That Shadow of a Shadow at The Old Brompton Gallery
The artists’ collective Male Intensive Enquiry Unit (Male IEU) present work drawn from life for their inaugural exhibition.
I enjoyed this exhibition, the freshness of the artists’ various views was striking, the media modern and the diversity of scale of work exercised the eye, from Ali Zaidi’s intimate miniatures “Receive”, “Consent” and “Give”, to Graeme Messer’s life-size work “I’m here” which dominated the gallery space and in front of which he gave a live performance in matching grey hoodie and trackies. In some way the easiest work to approach - making the connection between Leonardo da Vinci’s “L’Uomo Vitruviano” (c. 1490) and a crucifixion - his performance emphasised (paradoxically) the humility of the artist in front of his own portrait, ie the shadow of the shadow.
Should there be a poet in the Lunar Village, why are there so many exoplanets and why are they so diverse? Intriguing questions discussed at UCL’s first session of its Space Week; also how to distinguish between useful technology actively disposing of debris in space or identical technology being used in a hostile way to disable satellites.
GPN London’s first film festival featured a wide variety of art film styles taking us on a journey starting from Davids’ showering movie, heckled with shouts of “watch out for Norman” (as in Bates, see “Psycho”), clearly his GoPro is actually waterproof.
Matt’s fetishistic detail shots of leather and skinhead boots in slow motion.
Kam’s short film for “Drinks of London” featuring detail shots from London’s South Bank lovingly depth layered and edited very tight and punchy.
WA’s “Alchemist”, portraying a highly symbolic initiation with implied chems, between a tattooed man and a smooth-skinned athlete; intimate and erotic but not overtly sexual.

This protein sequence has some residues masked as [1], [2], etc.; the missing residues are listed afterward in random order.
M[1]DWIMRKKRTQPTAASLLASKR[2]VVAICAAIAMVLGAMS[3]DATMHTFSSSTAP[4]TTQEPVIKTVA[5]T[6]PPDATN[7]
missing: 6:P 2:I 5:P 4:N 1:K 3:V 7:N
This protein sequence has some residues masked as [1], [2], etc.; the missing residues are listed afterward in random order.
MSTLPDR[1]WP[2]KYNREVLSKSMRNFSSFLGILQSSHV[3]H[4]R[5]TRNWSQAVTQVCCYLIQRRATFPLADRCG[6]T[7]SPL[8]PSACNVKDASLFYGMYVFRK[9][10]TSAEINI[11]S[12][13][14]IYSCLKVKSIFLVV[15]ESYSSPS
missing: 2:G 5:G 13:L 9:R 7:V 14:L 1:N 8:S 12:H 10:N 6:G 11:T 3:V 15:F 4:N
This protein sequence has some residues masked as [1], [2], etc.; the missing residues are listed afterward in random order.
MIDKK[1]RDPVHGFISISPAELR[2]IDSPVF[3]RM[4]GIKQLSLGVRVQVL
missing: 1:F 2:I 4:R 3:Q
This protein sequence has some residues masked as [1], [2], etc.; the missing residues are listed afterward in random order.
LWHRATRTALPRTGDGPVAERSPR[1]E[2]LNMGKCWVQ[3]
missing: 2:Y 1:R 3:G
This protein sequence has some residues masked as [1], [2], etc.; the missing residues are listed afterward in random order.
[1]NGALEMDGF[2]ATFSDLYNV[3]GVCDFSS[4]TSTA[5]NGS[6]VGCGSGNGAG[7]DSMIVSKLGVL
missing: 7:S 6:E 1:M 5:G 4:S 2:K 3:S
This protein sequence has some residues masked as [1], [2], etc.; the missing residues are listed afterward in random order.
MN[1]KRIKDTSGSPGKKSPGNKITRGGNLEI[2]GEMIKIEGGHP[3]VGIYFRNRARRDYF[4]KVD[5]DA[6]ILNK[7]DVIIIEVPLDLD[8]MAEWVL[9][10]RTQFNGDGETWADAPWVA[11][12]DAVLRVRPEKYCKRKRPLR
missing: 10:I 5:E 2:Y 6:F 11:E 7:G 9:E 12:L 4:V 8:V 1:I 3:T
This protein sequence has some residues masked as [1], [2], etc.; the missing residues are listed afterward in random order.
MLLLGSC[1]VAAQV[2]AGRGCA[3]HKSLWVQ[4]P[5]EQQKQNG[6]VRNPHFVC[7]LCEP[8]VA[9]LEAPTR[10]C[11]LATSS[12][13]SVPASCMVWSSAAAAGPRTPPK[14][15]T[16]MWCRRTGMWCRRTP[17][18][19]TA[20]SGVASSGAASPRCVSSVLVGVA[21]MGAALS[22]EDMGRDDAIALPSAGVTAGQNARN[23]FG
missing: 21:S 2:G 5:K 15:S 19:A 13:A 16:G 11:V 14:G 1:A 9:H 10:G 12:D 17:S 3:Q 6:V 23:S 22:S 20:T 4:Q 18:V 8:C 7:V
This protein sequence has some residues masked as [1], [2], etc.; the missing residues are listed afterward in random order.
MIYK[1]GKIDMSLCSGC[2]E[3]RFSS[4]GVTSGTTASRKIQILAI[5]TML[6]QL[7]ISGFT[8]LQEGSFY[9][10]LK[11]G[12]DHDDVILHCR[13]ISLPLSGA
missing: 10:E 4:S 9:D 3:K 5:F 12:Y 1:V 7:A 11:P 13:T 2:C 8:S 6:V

Jon’s deconstruction of the static and dynamic form and textures of body skin and surfaces using hard video keying.
And finally a segment of Stephen’s documentary work-in-progress about his childhood upheaval when his family uprooted from Ireland, a searing experience to which many gay people may relate.
The interest in a survey of photography in India since 1857 is that it is initially a distillation of British photography which then takes on its own life after national independence.
The Science Museum in South Kensington isn’t where I would expect to find a photography exhibition but this is part of their season “Illuminating India”. We get a chronological survey starting with documentary images of destruction of the Lucknow uprising (1857); these albumen prints, used as source for engravings for journals and magazines, led to a fashion for “Mutiny tourism”.
Thirty-eight photographers exhibiting in Hackney Wick, some their first public exhibition, some well-known names showing their private work, some their commercial work. Many intriguing, thoughtful images from voices that aren’t seen/heard widely enough. If the art world is to discover another Mapplethorpe to celebrate then maybe it will be one of these photographers or another from the 4000-strong Gay Photographers Network.